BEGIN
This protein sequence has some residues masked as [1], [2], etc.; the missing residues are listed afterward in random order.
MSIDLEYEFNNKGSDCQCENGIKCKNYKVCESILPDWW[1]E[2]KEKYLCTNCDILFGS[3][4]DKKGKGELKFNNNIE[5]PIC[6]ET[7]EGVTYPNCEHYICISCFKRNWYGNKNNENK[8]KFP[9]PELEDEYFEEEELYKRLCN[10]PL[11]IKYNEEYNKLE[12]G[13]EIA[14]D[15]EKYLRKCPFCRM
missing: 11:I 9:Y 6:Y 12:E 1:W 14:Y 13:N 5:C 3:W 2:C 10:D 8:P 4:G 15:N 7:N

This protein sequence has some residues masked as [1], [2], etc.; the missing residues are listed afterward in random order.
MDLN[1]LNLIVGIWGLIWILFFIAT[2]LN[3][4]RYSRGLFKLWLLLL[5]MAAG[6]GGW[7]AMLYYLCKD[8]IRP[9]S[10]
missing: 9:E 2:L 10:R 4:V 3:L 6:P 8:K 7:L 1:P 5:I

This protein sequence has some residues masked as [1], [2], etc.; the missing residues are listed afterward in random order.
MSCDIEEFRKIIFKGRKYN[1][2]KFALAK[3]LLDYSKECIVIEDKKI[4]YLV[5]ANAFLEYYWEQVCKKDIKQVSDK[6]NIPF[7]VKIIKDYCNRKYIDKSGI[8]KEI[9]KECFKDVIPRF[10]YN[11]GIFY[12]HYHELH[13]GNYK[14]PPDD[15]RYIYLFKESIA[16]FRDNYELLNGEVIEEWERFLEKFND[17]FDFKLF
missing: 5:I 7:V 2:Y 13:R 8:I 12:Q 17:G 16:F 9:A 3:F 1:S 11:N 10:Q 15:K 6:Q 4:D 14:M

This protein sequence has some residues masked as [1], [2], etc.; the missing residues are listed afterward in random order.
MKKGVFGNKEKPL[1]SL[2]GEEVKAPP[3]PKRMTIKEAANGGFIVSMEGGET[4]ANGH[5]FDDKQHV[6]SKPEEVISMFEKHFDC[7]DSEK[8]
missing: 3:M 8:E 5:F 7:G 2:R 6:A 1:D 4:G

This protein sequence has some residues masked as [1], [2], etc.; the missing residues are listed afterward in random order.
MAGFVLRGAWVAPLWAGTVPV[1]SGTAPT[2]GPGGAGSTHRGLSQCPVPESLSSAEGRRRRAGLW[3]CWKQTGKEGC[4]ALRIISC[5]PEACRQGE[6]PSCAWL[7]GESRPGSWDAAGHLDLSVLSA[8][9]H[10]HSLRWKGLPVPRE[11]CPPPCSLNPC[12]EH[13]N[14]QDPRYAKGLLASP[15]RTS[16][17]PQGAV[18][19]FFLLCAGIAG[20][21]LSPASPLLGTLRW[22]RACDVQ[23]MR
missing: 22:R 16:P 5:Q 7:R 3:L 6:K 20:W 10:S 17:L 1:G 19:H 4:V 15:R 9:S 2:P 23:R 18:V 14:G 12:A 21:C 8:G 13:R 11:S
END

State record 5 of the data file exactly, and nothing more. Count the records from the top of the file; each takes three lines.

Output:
This protein sequence has some residues masked as [1], [2], etc.; the missing residues are listed afterward in random order.
MAGFVLRGAWVAPLWAGTVPV[1]SGTAPT[2]GPGGAGSTHRGLSQCPVPESLSSAEGRRRRAGLW[3]CWKQTGKEGC[4]ALRIISC[5]PEACRQGE[6]PSCAWL[7]GESRPGSWDAAGHLDLSVLSA[8][9]H[10]HSLRWKGLPVPRE[11]CPPPCSLNPC[12]EH[13]N[14]QDPRYAKGLLASP[15]RTS[16][17]PQGAV[18][19]FFLLCAGIAG[20][21]LSPASPLLGTLRW[22]RACDVQ[23]MR
missing: 22:R 16:P 5:Q 7:R 3:L 6:K 20:W 10:S 17:L 1:G 19:H 4:V 15:R 9:S 2:P 23:R 18:V 14:G 12:A 21:C 8:G 13:R 11:S